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Want To Legalize Marijuana? Then You Need To Vote

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This year’s midterm elections exasperated many of my liberal-minded friends, who had hoped that Congress would be more democratic (party-wise) than it turned out to be, but many of these same people didn’t vote.

Of course, we’re in New York, where a democratic vote hardly matters because the vote is largely decided already. So why vote?

These same friends are passionate about drug policy reform, including the legalization of cannabis. So when they heard the news about Oregon, Alaska, and Washington DC, they were thrilled, sharing the information with all of their friends, too.

So the millions of people in these places will have better access to cannabis without penalty next year. Where these laws passed, cannabis itself is no longer a crime.

This election has shown me that, although voting for representation in government doesn’t really get us young people excited anymore, direct forms of voting, where we aren’t waiting for politicians to make decisions for us, are making people care about politics again.

While Congress is gridlocked on most issues it faces because the two parties can’t seem to agree on anything, cannabis activists are making steady progress at the state level by working for reform by the people and for the people.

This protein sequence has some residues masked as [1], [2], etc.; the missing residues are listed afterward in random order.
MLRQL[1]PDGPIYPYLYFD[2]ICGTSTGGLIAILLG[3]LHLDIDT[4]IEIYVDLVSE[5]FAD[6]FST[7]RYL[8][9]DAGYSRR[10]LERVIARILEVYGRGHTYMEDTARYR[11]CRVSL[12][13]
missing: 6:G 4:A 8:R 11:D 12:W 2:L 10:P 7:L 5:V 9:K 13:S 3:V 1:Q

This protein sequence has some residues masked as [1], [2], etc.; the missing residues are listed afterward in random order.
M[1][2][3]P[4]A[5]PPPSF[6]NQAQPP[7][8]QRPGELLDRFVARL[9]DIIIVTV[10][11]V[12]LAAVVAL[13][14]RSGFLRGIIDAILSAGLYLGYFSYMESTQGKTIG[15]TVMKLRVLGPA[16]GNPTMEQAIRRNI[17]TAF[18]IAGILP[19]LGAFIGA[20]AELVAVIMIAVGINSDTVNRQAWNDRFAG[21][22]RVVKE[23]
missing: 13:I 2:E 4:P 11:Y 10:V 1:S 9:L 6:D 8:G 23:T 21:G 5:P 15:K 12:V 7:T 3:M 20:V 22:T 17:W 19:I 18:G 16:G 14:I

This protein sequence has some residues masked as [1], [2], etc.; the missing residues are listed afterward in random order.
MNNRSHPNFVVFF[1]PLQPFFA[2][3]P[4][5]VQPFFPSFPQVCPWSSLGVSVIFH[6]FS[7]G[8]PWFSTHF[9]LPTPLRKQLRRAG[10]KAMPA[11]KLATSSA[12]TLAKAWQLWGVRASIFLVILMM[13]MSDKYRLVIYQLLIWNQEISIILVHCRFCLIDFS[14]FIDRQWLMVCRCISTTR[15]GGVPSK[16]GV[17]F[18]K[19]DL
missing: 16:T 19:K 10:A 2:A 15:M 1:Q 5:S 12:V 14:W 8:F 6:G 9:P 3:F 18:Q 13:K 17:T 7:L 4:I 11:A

The power of this kind of democracy is under-appreciated, and cannabis legalization is proving that it works. When citizens get together to back a cause they care about, things change.

Similar patterns have emerged within the movement for LGBT rights and marriage equality. Controversy, of course, has sprung up along with progress on a state-by-state basis. But those legal arguments are being brought to higher courts, like the 9th Circuit Court of Appeals, which has ruled that denying same-sex couples the right to marry is unconstitutional.

So if people continue to advocate for legalization at the state level, and if young people actually vote in these elections, the momentum is bound to continue. And we can only hope that challenges to these laws will be upheld in court, and that the U.S. legal system and justices will smile upon the legalization movement.

But until then, we can’t stop caring (read: voting). Direct democracy works, and it has gotten enough people excited to make all of the movement’s progress happen so far.

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